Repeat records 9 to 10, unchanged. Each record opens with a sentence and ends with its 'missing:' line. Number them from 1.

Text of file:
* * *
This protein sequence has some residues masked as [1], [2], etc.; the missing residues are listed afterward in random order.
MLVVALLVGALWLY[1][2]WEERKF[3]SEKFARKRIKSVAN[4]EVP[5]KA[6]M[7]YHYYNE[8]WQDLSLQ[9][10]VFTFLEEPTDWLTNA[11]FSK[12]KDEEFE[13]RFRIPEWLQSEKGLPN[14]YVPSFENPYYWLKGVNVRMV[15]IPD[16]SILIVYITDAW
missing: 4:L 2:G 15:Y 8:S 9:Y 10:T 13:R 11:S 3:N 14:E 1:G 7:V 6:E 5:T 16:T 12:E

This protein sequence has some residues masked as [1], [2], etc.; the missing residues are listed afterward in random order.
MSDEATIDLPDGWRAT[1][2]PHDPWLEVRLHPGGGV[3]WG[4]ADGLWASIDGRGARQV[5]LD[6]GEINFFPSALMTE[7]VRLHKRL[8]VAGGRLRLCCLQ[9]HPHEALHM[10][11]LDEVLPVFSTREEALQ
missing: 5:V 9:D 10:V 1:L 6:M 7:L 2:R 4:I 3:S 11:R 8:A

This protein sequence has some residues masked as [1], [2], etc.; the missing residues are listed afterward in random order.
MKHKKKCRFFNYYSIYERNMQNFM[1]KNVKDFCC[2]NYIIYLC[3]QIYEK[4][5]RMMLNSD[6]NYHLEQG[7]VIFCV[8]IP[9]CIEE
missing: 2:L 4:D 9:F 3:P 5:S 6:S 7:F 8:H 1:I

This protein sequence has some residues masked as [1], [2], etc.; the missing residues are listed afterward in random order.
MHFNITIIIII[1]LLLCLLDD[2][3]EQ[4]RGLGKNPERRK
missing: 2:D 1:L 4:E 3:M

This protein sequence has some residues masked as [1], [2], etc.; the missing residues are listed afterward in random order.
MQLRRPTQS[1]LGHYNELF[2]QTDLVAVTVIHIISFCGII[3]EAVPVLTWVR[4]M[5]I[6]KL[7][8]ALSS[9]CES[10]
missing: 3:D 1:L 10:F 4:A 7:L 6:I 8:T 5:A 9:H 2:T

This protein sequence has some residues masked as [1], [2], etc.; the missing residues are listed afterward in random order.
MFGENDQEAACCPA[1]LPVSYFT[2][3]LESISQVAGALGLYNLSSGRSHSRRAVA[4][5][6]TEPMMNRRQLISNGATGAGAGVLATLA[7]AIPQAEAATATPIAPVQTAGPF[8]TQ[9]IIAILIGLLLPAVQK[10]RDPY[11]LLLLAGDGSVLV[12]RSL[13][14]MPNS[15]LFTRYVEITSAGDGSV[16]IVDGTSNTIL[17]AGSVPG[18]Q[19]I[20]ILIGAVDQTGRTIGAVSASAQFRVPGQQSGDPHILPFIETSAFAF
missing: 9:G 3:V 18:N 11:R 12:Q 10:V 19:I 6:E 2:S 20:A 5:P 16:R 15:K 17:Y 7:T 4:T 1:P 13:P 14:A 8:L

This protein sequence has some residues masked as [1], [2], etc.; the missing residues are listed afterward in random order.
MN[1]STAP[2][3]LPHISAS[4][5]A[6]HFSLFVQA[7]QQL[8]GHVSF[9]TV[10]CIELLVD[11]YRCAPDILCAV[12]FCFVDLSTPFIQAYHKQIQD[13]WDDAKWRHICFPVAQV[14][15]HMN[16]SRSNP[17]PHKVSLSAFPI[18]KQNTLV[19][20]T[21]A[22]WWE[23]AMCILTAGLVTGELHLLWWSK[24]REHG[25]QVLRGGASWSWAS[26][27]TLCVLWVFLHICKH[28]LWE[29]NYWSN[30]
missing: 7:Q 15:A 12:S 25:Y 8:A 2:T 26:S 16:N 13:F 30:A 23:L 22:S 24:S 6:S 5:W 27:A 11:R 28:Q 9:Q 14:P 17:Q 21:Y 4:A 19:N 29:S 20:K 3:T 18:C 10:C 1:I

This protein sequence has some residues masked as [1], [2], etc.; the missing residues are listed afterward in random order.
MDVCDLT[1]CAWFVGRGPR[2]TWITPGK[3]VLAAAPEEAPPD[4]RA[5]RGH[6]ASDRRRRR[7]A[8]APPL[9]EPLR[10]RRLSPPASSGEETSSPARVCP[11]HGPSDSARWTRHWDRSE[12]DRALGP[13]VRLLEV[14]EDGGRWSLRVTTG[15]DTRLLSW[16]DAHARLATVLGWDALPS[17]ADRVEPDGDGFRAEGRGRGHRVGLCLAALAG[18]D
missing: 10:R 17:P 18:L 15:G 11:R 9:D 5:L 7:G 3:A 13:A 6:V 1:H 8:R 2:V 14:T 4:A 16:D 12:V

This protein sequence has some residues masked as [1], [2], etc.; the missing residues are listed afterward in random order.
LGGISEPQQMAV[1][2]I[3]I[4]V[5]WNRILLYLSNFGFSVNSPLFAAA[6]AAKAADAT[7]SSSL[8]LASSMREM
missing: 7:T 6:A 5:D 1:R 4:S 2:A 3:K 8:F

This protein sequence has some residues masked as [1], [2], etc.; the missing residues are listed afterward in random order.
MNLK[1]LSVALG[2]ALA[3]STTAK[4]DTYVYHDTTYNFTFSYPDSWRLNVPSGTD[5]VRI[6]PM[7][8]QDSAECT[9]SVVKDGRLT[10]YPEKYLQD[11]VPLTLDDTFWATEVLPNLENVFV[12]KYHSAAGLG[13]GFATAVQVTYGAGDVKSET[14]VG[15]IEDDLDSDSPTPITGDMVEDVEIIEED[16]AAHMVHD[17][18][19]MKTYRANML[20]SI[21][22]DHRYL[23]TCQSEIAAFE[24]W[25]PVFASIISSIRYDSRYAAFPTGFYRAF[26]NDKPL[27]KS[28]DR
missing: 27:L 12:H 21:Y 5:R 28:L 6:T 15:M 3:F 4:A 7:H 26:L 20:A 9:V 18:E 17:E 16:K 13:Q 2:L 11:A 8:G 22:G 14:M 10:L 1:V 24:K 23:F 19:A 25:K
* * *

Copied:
This protein sequence has some residues masked as [1], [2], etc.; the missing residues are listed afterward in random order.
LGGISEPQQMAV[1][2]I[3]I[4]V[5]WNRILLYLSNFGFSVNSPLFAAA[6]AAKAADAT[7]SSSL[8]LASSMREM
missing: 7:T 6:A 5:D 1:R 4:S 2:A 3:K 8:F

This protein sequence has some residues masked as [1], [2], etc.; the missing residues are listed afterward in random order.
MNLK[1]LSVALG[2]ALA[3]STTAK[4]DTYVYHDTTYNFTFSYPDSWRLNVPSGTD[5]VRI[6]PM[7][8]QDSAECT[9]SVVKDGRLT[10]YPEKYLQD[11]VPLTLDDTFWATEVLPNLENVFV[12]KYHSAAGLG[13]GFATAVQVTYGAGDVKSET[14]VG[15]IEDDLDSDSPTPITGDMVEDVEIIEED[16]AAHMVHD[17][18][19]MKTYRANML[20]SI[21][22]DHRYL[23]TCQSEIAAFE[24]W[25]PVFASIISSIRYDSRYAAFPTGFYRAF[26]NDKPL[27]KS[28]DR
missing: 27:L 12:H 21:Y 5:R 28:L 6:T 15:M 3:F 4:A 7:H 26:L 20:A 9:V 18:E 17:E 16:K 13:Q 2:L 11:A 8:G 22:G 14:M 10:L 1:V 24:K 23:F 19:A 25:K